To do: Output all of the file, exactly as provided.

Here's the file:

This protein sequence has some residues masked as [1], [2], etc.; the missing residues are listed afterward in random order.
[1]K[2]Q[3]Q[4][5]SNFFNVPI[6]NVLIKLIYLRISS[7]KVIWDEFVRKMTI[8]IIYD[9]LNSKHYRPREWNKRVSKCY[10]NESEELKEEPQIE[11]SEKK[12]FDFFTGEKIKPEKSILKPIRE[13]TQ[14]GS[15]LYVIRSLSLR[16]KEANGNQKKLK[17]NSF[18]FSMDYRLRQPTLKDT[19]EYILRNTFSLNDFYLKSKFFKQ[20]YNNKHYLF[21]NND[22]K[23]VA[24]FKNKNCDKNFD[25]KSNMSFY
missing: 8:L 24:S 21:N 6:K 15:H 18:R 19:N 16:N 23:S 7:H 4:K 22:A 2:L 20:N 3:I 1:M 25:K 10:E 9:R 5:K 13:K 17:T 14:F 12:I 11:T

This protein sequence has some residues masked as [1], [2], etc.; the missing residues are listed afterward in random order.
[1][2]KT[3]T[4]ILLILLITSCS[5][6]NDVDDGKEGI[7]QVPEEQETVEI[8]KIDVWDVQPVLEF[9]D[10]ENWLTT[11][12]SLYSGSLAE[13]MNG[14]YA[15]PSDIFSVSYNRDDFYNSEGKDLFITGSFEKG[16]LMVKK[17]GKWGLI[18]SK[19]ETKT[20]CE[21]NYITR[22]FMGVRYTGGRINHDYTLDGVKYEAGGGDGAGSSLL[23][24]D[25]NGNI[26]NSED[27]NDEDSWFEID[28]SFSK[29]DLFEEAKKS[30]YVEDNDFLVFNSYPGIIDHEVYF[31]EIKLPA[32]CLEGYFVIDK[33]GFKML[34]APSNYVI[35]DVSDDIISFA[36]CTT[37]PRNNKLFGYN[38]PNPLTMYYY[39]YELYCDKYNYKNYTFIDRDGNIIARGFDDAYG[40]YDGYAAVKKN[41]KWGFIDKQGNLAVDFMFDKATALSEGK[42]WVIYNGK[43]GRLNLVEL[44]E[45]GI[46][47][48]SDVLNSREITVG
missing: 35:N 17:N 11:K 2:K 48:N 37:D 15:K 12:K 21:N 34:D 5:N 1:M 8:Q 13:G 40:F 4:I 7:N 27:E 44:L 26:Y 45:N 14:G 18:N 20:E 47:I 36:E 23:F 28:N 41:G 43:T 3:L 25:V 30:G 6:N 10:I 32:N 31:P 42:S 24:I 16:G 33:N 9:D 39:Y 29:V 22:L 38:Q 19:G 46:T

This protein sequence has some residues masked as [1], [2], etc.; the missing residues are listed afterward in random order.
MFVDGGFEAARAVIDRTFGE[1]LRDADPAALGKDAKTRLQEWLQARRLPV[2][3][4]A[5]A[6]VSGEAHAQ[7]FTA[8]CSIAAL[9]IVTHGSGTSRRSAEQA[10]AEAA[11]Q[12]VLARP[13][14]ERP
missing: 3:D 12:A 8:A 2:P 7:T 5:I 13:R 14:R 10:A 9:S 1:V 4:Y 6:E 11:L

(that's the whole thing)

This protein sequence has some residues masked as [1], [2], etc.; the missing residues are listed afterward in random order.
[1]K[2]Q[3]Q[4][5]SNFFNVPI[6]NVLIKLIYLRISS[7]KVIWDEFVRKMTI[8]IIYD[9]LNSKHYRPREWNKRVSKCY[10]NESEELKEEPQIE[11]SEKK[12]FDFFTGEKIKPEKSILKPIRE[13]TQ[14]GS[15]LYVIRSLSLR[16]KEANGNQKKLK[17]NSF[18]FSMDYRLRQPTLKDT[19]EYILRNTFSLNDFYLKSKFFKQ[20]YNNKHYLF[21]NND[22]K[23]VA[24]FKNKNCDKNFD[25]KSNMSFY
missing: 8:L 24:S 21:N 6:K 15:H 18:R 19:N 16:N 23:S 7:H 4:K 22:A 2:L 20:N 3:I 1:M 25:K 10:E 9:R 5:K 13:K 17:T 14:F 12:I 11:T

This protein sequence has some residues masked as [1], [2], etc.; the missing residues are listed afterward in random order.
[1][2]KT[3]T[4]ILLILLITSCS[5][6]NDVDDGKEGI[7]QVPEEQETVEI[8]KIDVWDVQPVLEF[9]D[10]ENWLTT[11][12]SLYSGSLAE[13]MNG[14]YA[15]PSDIFSVSYNRDDFYNSEGKDLFITGSFEKG[16]LMVKK[17]GKWGLI[18]SK[19]ETKT[20]CE[21]NYITR[22]FMGVRYTGGRINHDYTLDGVKYEAGGGDGAGSSLL[23][24]D[25]NGNI[26]NSED[27]NDEDSWFEID[28]SFSK[29]DLFEEAKKS[30]YVEDNDFLVFNSYPGIIDHEVYF[31]EIKLPA[32]CLEGYFVIDK[33]GFKML[34]APSNYVI[35]DVSDDIISFA[36]CTT[37]PRNNKLFGYN[38]PNPLTMYYY[39]YELYCDKYNYKNYTFIDRDGNIIARGFDDAYG[40]YDGYAAVKKN[41]KWGFIDKQGNLAVDFMFDKATALSEGK[42]WVIYNGK[43]GRLNLVEL[44]E[45]GI[46][47][48]SDVLNSREITVG
missing: 35:N 17:N 11:K 2:K 48:N 37:D 15:K 12:K 21:N 34:D 5:N 1:M 8:Q 13:G 40:F 4:I 7:N 27:E 44:L 26:Y 45:N 14:G 18:N 20:E 47:I 36:E 23:F 28:N 41:G 43:T 3:L 25:V 30:G 6:N 10:I 32:N 31:P 42:S 24:I 16:G 33:N 9:D 39:Y 29:V 22:L 38:Q 19:G 46:T

This protein sequence has some residues masked as [1], [2], etc.; the missing residues are listed afterward in random order.
MFVDGGFEAARAVIDRTFGE[1]LRDADPAALGKDAKTRLQEWLQARRLPV[2][3][4]A[5]A[6]VSGEAHAQ[7]FTA[8]CSIAAL[9]IVTHGSGTSRRSAEQA[10]AEAA[11]Q[12]VLARP[13][14]ERP
missing: 3:D 12:A 8:A 2:P 7:T 5:I 13:R 14:R 10:A 9:S 1:V 4:Y 6:E 11:L